J.L. Wall deems Beinart's thoughts on Israel unoriginal:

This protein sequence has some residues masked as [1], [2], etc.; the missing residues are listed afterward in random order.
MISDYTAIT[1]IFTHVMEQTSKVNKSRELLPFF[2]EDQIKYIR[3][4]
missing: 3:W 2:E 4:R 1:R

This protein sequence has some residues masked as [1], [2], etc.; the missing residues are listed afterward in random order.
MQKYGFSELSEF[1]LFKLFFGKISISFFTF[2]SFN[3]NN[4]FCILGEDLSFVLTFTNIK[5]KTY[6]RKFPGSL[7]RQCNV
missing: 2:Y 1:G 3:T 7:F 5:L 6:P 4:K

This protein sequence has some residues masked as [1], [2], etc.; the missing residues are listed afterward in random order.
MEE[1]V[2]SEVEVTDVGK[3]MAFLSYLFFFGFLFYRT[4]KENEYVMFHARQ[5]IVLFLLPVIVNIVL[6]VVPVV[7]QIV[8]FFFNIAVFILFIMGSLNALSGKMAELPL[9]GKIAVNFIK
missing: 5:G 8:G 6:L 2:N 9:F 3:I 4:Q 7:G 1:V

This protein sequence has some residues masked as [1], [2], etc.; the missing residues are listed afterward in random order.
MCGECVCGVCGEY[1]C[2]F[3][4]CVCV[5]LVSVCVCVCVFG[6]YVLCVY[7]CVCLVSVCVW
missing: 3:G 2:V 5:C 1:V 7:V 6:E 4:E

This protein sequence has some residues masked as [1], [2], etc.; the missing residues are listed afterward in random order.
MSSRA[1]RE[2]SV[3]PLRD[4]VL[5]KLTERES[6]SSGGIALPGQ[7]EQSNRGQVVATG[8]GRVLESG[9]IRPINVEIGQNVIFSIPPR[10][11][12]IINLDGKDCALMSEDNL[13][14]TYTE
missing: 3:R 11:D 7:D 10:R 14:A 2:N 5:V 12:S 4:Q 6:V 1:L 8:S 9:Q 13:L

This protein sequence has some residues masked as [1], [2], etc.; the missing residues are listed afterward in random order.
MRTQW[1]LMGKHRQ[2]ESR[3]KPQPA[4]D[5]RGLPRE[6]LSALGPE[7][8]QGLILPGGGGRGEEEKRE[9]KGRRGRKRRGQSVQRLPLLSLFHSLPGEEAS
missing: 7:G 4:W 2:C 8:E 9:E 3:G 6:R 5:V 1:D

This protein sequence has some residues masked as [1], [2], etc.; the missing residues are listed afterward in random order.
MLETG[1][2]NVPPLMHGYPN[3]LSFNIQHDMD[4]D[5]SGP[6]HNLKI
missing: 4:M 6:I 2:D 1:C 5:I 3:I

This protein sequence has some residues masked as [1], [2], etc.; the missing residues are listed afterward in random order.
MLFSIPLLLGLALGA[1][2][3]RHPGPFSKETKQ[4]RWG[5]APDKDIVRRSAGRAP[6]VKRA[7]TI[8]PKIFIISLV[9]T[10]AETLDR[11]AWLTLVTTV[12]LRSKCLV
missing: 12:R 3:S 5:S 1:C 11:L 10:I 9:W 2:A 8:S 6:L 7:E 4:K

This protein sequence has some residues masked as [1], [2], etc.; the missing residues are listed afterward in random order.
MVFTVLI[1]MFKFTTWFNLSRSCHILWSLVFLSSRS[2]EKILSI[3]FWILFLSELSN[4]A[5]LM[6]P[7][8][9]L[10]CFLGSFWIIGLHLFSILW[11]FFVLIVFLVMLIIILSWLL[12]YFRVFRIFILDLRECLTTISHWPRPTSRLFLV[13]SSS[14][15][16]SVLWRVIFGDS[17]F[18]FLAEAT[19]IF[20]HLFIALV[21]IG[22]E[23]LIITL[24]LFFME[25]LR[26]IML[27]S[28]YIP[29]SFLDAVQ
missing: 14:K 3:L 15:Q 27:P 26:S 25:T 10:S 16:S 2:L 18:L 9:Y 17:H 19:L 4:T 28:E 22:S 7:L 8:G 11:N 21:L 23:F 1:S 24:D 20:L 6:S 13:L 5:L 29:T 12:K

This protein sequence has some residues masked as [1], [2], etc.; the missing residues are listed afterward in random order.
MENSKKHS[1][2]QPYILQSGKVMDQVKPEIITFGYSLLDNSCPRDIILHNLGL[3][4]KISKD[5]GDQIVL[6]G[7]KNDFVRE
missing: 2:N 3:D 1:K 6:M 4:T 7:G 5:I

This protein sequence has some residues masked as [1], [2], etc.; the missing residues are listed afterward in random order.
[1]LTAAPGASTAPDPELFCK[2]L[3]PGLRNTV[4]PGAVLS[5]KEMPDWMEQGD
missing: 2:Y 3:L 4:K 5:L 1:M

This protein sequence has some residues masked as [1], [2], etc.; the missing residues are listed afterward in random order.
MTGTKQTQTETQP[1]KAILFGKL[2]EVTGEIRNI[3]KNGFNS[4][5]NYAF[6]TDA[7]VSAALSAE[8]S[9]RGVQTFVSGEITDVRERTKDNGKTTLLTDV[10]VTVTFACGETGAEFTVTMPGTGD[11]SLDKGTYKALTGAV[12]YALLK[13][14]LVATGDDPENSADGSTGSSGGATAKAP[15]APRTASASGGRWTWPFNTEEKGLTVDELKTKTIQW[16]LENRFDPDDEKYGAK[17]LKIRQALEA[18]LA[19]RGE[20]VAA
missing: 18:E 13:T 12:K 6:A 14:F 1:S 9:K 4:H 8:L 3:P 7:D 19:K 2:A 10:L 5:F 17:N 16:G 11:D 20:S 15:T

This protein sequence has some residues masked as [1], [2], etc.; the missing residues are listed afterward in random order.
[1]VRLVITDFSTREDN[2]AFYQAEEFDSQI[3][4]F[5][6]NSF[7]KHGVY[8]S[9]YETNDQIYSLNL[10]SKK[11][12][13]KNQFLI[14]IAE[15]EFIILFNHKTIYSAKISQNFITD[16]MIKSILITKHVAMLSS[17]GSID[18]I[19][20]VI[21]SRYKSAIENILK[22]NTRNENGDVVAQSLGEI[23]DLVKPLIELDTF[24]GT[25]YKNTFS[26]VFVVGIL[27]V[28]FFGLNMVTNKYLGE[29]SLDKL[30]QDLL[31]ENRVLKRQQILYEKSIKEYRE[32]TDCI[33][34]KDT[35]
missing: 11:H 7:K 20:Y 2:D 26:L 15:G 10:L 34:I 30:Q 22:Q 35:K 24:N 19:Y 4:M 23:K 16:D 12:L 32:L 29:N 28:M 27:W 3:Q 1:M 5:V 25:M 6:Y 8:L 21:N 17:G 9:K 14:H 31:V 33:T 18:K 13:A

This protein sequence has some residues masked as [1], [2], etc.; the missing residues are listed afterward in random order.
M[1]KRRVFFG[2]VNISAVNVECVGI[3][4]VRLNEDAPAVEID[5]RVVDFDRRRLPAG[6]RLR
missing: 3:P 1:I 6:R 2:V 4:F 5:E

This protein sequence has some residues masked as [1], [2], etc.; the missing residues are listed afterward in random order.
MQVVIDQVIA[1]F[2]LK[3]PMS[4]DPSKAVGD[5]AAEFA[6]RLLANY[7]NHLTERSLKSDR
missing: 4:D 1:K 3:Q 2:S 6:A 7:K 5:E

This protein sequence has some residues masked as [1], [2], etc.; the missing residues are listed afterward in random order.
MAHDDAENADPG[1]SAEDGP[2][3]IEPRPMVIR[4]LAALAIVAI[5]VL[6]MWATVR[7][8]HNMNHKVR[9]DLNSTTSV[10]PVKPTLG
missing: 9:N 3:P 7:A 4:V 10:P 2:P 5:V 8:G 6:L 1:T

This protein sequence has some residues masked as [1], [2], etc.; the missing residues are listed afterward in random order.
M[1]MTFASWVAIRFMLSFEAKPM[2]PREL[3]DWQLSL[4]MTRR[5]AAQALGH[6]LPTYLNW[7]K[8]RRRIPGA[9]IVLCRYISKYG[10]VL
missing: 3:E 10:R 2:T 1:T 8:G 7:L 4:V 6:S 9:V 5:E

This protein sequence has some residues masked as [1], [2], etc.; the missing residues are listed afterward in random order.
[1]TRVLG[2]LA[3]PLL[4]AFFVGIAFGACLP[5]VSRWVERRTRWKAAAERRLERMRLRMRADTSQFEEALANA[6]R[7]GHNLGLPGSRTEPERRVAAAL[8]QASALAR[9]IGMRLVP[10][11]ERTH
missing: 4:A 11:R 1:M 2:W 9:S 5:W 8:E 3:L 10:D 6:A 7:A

I suspect that if there is a movement to "Ignore. Peter. Beinart." it comes not from fear of his words than from the perception that he generates loud headlines and loud debates while contributing little of new substance to the discussion of what to do. As perplexed as I was about why his 2010 essay was such a big deal, I was pleased that it seemed to open avenues for discussing the future of Zionism as practiced by American Jews. I still find his passionate insistence that American Jews must do something, that the status quo is not sustainable, relevant and inspiring. Nevertheless, two years later, I can’t help but feel that it has done little more than add to the polarization of the debate — in part because those on the right have grown more defensive. But an equal measure of the blame falls on those who, like Andrew Sullivan, insist that any refusal to unquestioningly accept Beinart’s generally lackluster proposals indicates that one is on Bibi’s payroll.